Attrition WARfare…Pesky, Garciaparra and Rizzuto.
In that 1946 season (I repeat, his first playing action after a three-year layoff), Pesky was worth 7.6 fWAR. He again led the league in hits, this time with 208. He led the league once more in 1947, collecting 207 safeties while contributing 4.7 fWAR. In his ten seasons, Pesky totaled 36.8 fWAR, despite contributing just 1.4 fWAR in his final three seasons.
Pesky’s career totals had the double-whammy of an incomplete peak and an early exit. While Pesky wasn’t the first excellent shortstop to be done at age 34, the years missed because of the War simply are not his fault. How would his career look if we gave him credit for those seasons? In Pesky’s case, we have a full season before he left and a full season after he left. We can simpy average those years and distribute the sum across his missed seasons. Now, Pesky was remarkable in 1942 and 1946, so that seems like a generous adjustment to make. But if he was remarkable as a 22-year old rookie and as a 26-year old veteran of three years in the Navy, is it really that big a stretch to think he would have been that good in between? I think it’s perfectly fair.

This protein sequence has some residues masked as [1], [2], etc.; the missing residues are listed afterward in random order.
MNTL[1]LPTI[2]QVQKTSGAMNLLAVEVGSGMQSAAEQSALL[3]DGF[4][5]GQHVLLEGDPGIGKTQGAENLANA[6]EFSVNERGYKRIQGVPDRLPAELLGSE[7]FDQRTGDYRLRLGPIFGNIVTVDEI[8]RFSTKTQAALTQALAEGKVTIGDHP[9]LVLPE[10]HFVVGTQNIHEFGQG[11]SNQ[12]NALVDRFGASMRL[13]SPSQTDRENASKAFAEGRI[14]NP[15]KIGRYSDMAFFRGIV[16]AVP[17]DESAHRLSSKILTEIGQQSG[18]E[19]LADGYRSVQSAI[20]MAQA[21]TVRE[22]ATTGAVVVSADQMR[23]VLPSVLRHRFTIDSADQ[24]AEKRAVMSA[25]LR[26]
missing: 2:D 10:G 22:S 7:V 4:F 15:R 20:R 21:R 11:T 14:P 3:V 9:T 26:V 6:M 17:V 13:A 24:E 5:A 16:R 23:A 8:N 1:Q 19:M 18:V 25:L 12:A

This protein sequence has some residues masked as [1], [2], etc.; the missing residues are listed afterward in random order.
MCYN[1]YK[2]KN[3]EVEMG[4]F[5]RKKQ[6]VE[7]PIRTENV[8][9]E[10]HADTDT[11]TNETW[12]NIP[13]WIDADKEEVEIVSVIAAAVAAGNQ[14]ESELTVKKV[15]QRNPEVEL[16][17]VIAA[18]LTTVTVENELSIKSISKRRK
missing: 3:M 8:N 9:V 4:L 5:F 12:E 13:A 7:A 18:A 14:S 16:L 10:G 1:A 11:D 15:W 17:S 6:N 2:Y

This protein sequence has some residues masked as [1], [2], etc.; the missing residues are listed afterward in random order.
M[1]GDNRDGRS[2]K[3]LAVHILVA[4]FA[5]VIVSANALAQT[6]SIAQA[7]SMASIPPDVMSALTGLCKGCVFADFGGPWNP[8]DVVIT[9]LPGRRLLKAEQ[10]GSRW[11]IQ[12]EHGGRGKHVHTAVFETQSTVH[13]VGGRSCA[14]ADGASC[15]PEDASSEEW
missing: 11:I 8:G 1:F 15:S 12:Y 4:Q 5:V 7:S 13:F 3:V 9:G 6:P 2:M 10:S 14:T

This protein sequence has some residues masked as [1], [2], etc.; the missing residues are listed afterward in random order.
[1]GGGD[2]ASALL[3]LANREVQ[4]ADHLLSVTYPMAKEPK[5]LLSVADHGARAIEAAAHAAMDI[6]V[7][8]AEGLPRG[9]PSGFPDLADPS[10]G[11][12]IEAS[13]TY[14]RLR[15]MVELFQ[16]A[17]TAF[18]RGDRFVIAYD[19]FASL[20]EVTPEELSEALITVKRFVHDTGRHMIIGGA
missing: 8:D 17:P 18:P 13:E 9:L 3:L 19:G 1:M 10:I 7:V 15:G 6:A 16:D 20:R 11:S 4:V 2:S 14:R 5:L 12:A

Average 1942 and 1946 together and you get 7.1 WAR. Multiply that by three and you get 21.3. Add that to his fWAR total and suddenly he’s a 58.1 WAR player across 13 seasons.
...Rizzuto (who was worth 47.2 fWAR before the adjustment) beats Pesky 60.3 to 58.1—quite similar. Pesky’s peak is a bit longer while Rizzuto’s career lasted longer. They are actually great comps for each other. Of course, Rizzuto is the Hall of Fame while Pesky is not. Rizzuto is often cited as being a less-than-deserving Hall of Famer. While his career numbers are lacking a bit, I think the key seasons he missed becuase of the War make him a better candidate than many believe. But do I think his case is considerably better then Pesky’s? No, I don’t.